The blunt comments by US Secretary of State Antony Blinken on the worsening humanitarian and human rights crisis in Ethiopia, and his references to an impending “disaster” in Tigray are a rude awakening for Prime Minister Abiy Ahmed’s government.
Ahmed declared victory over the Tigrayan People’s Liberation Front (TPLF) in late November 2020. But six months later, the conflict is still going on, with the TPLF reportedly entrenching themselves and turning the conflict into a guerilla war. Eritrean troops, which Abiy belatedly admitted, were operating on Ethiopia’s soil and reportedly sometimes wearing Ethiopian army uniforms, have still not left Tigray. TheUN says there is no sign of them leaving, either.
Blinken’s comments bite
America’s top diplomat openly pressing Ahmed to end the conflict in Tigray and demanding the withdrawal of Eritrean troops from Tigray “immediately, in full and in a verifiable manner” is telling.
Ethiopia is a longstanding American ally, and stability in Africa’s second-most populous country is key to anchoring the greater Horn of Africa region.
“Biden wants to underline that the United States is returning to a hybrid foreign policy that includes stronger statements on values and human rights and governance in particular,” says Alex Vines, head of the Africa Program at Chatham House, London.
For emphasis, the White House has appointed veteran diplomat Jeffrey Feltman as a special envoy for the Horn of Africa.
“This emphasis is not only the concern of Washington around the region but also other issues such as Sudan and the Grand Ethiopian Renaissance Dam (GERD) issue, which is very important for the United States,” he adds.
US allies Sudan and Egypt are also involved in the GERD dispute, where control of the Nile River’s water is at stake.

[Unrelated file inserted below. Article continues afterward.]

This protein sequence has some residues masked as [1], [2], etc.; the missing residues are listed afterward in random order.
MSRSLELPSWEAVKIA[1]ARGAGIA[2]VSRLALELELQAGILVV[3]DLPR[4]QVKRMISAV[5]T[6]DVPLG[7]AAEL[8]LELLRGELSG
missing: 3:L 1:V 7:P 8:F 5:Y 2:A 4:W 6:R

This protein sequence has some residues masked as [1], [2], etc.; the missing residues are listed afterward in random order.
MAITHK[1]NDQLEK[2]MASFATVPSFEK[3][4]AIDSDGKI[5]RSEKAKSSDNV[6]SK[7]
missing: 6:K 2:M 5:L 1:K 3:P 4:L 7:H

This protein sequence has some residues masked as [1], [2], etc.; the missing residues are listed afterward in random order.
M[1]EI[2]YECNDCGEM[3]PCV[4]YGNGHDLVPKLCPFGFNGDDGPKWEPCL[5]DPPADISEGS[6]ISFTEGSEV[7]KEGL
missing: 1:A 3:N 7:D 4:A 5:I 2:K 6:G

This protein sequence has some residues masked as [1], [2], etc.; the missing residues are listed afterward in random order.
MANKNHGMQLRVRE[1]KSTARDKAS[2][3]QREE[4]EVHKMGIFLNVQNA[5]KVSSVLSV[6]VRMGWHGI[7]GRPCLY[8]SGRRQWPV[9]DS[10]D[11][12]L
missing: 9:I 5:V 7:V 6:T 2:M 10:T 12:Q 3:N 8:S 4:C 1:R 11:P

Yet the longer the conflict continues, cases of human rights violations mount, and a growing famine has shone an unwelcome spotlight on Abiy Ahmed’s leadership.
“The conflict has certainly prioritized Ethiopia for many countries,” says Alex Vines.
Ethiopia was previously seen as a success story of economic growth and lifting large numbers of people out of abject poverty. “Now Ethiopia has become very much an issue of security and geopolitics,” Vines told DW.
With elections in Ethiopia scheduled for June 5, guaranteeing stability no longer seems a given.
Domestic elections in the balance
Abiy came to power in 2018 after several years of anti-government protests staged by Amhara and Oromo youth. Despite winning the Nobel Peace Prize the following year for opening up Ethiopia and making peaceful overtures to long-time foe Eritrea, Abiy’s tenure has been marred by ethnic violence, capped by the war in Tigray which exploded in late 2020.
Analysts warn the hotly anticipated national elections could bring about more insecurity. Organizing the vote is already proving difficult.
Birtukan Medeksa, head of the National Election Board of Ethiopia (NEBE), has previously warned that insecurity has temporarily halted voter registration in several locations.
NEBE has not yet responded to DW’s request for comment.
For Ethiopian political analyst Deyam Dalemo it is widely accepted that peace is a precondition for election. “The government is working to bring peace. However, there were conflicts in the recent past, and new conflicts may occur in the future,” Dalemo told DW. He adds that the chances of the election actually happening largely depend on the government’s ability to control clashes between rival ethnic groups.
“Canceling the election can backfire. It can create a legitimacy crisis for the government,” Dalemo said. “Even though it is difficult, I believe the election should be conducted.”
According to Yilkal Getnet of the Hibir Ethiopia Democratic Party, a smaller opposition party coalition member, an election is a non-starter.